Archiver > GEN-MEDIEVAL > 2003-11 > 1069555316

From: Rosie Bevan <>
Subject: Re: Emma, the wife of Guy IV de Laval (was: Bastards of Henry I)
Date: Sun, 23 Nov 2003 15:41:56 +1300
References: <005201c3b14c$96552860$0e0a86d9@oemcomputer>

Dear Chris

Thank you for a very interesting post.

I don't know whether this has been mentioned before, but Eyton, in his
Itinerary p.85, 182, says that Emma, half sister of Henry II, married both
Guy Laval and David ap Owen, Prince of North Wales. She was certainly
married to the latter by 1174 according to a Pipe Roll entry reproduced on
p.182, "Et pro pannis et apparatu sororis Regis quam David filius Oeni duxit
uxorem £8 7s per breve Regis et per Willielmum filium Johannis." This
probably explains the strange reference to a David earl of Norfolk by De
Broussillon. As Emma married David some 23 years after her father's death,
this is a somewhat late first marriage, so she is very likely to have had a
previous husband. Her appearance in the Pipe Rolls in 1214 would suggest
she was quite a bit younger than Henry II and born towards the end of
Geoffrey's life in 1151. The earliest reference to her in the Pipe Rolls
seems to be in early 1165 when she was with Queen Eleanor in Hampshire at
the time when Henry II was in Normandy. Guy V was still living at that point
as he is mentioned in the 1166 carta. Chronologically it is impossible that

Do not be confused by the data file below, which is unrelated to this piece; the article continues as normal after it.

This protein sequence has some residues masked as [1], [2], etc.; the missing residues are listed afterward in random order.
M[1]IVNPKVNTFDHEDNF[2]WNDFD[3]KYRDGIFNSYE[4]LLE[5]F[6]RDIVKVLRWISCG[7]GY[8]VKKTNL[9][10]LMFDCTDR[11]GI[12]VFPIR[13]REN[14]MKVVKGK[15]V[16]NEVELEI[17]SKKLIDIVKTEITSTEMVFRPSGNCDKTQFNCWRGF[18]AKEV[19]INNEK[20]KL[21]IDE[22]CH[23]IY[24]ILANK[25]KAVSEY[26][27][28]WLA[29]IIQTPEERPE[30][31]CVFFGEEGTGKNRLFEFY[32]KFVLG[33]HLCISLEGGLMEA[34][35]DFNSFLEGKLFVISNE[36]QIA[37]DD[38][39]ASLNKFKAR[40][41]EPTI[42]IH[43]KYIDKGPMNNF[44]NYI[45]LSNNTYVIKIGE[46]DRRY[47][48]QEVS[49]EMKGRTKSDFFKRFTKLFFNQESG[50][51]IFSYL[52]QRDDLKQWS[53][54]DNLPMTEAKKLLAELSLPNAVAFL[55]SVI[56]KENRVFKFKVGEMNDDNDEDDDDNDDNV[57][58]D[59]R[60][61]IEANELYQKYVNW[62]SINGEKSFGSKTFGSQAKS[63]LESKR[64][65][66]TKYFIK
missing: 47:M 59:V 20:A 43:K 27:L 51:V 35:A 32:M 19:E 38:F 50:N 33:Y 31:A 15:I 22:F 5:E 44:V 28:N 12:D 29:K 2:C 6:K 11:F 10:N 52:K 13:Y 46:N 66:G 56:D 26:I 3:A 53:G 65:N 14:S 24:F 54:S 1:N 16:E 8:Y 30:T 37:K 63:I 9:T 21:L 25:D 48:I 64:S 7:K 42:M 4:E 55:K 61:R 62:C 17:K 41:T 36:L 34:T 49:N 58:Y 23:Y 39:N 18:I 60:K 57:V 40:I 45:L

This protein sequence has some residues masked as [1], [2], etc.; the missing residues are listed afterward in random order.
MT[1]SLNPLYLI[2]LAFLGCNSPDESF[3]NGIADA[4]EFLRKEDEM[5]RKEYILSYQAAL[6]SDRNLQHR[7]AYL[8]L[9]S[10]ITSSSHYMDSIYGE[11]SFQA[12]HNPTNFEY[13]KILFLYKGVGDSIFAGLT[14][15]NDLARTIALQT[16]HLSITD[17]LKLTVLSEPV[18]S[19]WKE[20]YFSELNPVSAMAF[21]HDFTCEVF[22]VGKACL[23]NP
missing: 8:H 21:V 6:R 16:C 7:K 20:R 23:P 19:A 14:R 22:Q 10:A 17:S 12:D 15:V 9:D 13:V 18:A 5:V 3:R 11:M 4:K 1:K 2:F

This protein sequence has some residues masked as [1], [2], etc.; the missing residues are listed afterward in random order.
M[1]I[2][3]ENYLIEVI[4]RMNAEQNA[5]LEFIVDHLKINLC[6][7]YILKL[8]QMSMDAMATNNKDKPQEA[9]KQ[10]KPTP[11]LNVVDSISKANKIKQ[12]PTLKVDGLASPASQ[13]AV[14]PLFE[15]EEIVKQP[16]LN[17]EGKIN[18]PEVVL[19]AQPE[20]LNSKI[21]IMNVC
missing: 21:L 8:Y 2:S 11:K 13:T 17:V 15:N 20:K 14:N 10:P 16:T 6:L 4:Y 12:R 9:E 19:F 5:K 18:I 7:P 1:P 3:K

this Emma could be wife of Guy IV or mother of Guy Laval V.

Eyton says this Emma is identified as the illegitimate daughter of Geoffrey
le Bel, Comte of Anjou by a woman of Maine in 'Diceto, and Chronicon de
origine Comitum Andegaviae'. (Another natural daughter of Geoffrey le Bel
was apparently Aldewide, wife of Ralph, junior Prince of Bourg-Deols).
Under this identification, there would be no consanguinity problem with
putative husband Guy Laval V. However, if Emma, his wife, really was
daughter of Reynold de Dunstanville as indicated by the Evron charter cited
by Douglas, clearly the two women could not be the same. It would be
interesting to see the text of this charter to see what it says. The other
reference given by Douglas, to NEHGR v.120 p. 230, consisting of a
correction by Charles Evans to his Royal Bye-Blows article, does not present
any evidence of her parentage.



----- Original Message -----
From: "Chris Phillips" <>
To: "Rosie Bevan" <>; "Stewart Baldwin"
Sent: Sunday, November 23, 2003 12:01 PM
Subject: Emma, the wife of Guy IV de Laval (was: Bastards of Henry I)

> I wrote:
> >(4) Emma, wife of Guy de Laval [can't see this discussed in the text, but
> >Keats-Rohan, "Domesday Descendants", p. 543, gives the same. However,
> >is evidence that an Emma, daughter of Reynald, Earl of Cornwall, married
> >Guy de Laval in the next generation - could Emma, wife of Guy de Laval,
> >really be a granddaughter of Henry?]
> Stewart Baldwin wrote:
> >Has anybody checked Keats-Rohan's citation of "Pipe Roll 31 Henry I,
> >29-ynb" to see if it offers confirmation?
> I've just checked the sources cited by Keats-Rohan in her two "Wido de
> Laval" entries, for Guy IV and Guy V de Laval (Domesday Descendants, p.
> 543).
> The three references to primary sources don't mention Emma (or, as far as
> can see, imply anything about her identity):